According to a recent report y Phoronix, Intel’s Alder Lake CPUs perform much better in a Windows 11 environment than when they do with a Linux-based operating system. This difference in performance is attributed to Linux’s cluster scheduler, which is yet to be optimized for Alder Lake’s hybrid architecture.
This simply means that the current best gaming CPU, which is the Alder Lake, delivers its best performance in Windows 11 rather than on Linux. However, this piece of information comes as a shock to many since, Linux typically outperforms all flavors of Windows, too use Linux by the way.
Phoronix tested using a Core i9-12900K and Windows 11 Pro, Ubuntu 21.10 plus Linux 5.16 git, Ubuntu 21.10, Ubuntu 21.1.0 plus Linux 5.15, Clear Linux 35250, and Fedora Workstation 35. the company has further tested all these operating systems with a range of different benchmarks, which include browser benchmarks, video encoding, image encoding, blender, and much more.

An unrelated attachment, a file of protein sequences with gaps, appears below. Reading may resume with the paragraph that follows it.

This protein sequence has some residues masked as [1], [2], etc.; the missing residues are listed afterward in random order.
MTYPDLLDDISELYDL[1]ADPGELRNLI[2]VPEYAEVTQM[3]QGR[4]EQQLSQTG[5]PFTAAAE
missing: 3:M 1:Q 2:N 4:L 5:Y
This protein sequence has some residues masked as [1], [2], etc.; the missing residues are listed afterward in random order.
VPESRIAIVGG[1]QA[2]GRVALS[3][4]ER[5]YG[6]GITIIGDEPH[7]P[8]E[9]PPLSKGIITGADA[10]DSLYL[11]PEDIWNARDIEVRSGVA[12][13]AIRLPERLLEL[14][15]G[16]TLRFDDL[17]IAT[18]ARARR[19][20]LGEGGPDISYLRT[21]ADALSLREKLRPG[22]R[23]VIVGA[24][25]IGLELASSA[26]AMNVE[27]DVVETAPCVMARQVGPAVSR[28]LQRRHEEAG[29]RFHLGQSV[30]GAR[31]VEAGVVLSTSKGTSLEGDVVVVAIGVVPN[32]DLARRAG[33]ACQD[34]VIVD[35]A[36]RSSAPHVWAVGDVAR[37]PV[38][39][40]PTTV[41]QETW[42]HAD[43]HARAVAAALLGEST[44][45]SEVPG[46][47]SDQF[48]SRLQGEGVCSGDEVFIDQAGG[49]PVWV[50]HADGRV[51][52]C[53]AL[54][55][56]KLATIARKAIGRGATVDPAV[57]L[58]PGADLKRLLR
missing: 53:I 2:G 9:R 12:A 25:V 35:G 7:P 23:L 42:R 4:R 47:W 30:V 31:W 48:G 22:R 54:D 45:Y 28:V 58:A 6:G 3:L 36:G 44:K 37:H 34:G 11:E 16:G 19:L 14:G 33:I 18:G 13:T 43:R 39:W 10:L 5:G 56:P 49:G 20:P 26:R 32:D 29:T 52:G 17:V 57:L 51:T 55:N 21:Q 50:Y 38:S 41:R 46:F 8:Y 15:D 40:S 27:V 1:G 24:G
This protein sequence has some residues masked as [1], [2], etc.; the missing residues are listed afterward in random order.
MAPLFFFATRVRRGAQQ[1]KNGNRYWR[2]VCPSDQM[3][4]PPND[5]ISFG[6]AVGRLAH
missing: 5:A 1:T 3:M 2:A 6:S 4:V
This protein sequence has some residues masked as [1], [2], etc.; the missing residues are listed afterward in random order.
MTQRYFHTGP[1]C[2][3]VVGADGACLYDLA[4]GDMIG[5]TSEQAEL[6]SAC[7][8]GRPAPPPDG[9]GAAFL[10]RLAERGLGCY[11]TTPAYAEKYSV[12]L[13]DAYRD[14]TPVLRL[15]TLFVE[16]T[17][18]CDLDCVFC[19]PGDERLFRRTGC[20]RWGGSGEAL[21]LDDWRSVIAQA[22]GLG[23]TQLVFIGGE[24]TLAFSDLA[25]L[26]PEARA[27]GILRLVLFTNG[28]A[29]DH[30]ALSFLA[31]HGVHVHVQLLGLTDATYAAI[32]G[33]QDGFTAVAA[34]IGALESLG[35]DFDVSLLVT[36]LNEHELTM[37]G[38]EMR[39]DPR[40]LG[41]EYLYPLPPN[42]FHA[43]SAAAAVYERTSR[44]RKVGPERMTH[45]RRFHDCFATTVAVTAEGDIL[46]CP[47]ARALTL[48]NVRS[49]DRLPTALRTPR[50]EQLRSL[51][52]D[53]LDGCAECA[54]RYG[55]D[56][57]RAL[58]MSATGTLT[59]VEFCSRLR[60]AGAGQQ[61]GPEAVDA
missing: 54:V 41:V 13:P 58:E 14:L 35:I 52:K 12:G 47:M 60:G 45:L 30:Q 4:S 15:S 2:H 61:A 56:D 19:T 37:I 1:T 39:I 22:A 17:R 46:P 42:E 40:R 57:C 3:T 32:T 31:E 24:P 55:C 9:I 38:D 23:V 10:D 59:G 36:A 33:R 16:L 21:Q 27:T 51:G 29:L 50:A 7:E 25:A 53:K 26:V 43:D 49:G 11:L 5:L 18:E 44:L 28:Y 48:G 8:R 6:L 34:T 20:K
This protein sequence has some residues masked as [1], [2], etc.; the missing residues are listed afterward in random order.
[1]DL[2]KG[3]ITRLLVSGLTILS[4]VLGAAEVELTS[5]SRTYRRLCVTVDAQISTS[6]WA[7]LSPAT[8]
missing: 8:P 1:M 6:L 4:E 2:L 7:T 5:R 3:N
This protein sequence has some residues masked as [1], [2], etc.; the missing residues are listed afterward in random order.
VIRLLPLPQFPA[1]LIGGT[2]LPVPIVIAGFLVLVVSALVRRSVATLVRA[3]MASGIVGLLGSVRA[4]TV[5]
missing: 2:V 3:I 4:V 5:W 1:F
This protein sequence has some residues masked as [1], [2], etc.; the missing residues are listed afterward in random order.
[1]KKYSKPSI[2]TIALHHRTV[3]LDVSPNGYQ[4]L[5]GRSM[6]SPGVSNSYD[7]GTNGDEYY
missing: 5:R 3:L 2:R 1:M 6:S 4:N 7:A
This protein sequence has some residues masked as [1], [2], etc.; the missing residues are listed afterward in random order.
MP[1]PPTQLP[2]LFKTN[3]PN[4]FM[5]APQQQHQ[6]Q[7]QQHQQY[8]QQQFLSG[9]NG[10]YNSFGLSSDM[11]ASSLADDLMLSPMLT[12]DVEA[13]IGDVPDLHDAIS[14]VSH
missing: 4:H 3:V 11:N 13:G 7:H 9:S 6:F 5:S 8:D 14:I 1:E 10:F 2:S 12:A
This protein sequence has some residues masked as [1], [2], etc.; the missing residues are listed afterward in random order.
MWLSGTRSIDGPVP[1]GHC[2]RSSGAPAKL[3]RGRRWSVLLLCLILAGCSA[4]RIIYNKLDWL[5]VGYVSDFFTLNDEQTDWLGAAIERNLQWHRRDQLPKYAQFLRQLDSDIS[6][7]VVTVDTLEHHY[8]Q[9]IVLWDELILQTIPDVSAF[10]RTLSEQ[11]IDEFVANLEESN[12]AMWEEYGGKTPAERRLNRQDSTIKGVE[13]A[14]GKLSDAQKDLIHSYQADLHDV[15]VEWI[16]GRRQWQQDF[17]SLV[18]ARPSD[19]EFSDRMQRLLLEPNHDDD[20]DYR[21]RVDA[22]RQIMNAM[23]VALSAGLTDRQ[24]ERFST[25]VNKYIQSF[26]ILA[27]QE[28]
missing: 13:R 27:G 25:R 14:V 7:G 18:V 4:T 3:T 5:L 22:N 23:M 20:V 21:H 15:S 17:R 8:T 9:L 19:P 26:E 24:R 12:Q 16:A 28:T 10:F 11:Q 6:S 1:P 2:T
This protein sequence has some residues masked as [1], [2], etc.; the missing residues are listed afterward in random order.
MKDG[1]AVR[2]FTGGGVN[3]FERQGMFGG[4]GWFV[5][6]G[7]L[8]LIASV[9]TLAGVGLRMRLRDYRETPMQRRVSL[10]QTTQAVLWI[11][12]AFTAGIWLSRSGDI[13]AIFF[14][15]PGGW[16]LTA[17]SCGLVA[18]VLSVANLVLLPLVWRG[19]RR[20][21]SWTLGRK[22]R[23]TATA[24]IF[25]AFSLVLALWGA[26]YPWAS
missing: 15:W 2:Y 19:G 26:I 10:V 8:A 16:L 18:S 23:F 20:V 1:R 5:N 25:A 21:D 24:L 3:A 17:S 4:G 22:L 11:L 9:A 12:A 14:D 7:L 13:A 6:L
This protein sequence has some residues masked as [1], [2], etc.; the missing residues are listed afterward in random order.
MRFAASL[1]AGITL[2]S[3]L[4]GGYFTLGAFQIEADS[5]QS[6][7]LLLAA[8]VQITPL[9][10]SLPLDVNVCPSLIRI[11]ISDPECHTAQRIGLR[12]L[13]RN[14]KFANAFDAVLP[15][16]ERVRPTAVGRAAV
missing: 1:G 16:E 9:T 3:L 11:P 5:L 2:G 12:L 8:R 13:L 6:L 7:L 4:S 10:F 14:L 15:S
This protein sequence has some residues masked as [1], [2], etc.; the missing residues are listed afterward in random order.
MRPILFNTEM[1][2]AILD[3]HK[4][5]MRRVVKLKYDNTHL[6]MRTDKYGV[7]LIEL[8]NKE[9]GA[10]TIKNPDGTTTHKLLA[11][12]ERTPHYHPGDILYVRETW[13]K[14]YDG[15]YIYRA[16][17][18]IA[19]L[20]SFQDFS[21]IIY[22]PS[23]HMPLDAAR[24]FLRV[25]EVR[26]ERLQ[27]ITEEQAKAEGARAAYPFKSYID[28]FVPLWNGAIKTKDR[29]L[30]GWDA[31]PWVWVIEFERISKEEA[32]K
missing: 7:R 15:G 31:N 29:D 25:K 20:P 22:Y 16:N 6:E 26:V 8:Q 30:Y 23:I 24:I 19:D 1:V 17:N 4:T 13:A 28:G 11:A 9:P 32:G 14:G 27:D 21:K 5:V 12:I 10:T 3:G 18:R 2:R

Windows 11 Pro won 45% of the tests out of the six operating systems, securing the position of the most optimal operating system for Alder Lake processors. The clear victory enjoyed by Microsoft’s OS is simply due to problems with the Linux scheduler and its interaction with Alder Lake CPUs.
Intel’s Alder Lake consists of two different types of cores, which are the big and fast Performance cores (P-cores) that are paired with a smattering of small and powerful Efficiency cores (E-cores) that chew through background processes with surprising speed.
However, the Linux scheduler is designed to control multiple core clusters, however, the Linux Scheduler isn’t designed to differentiate between different types of cores, like Alder Lake’s P-cores and E-cores.
Linux Scheduler is currently unaware of the performance differences between the cores, similar to Windows 10 and this makes the scheduler will send workloads to the E-cores that should be sent to the faster P-cores, and vice versa.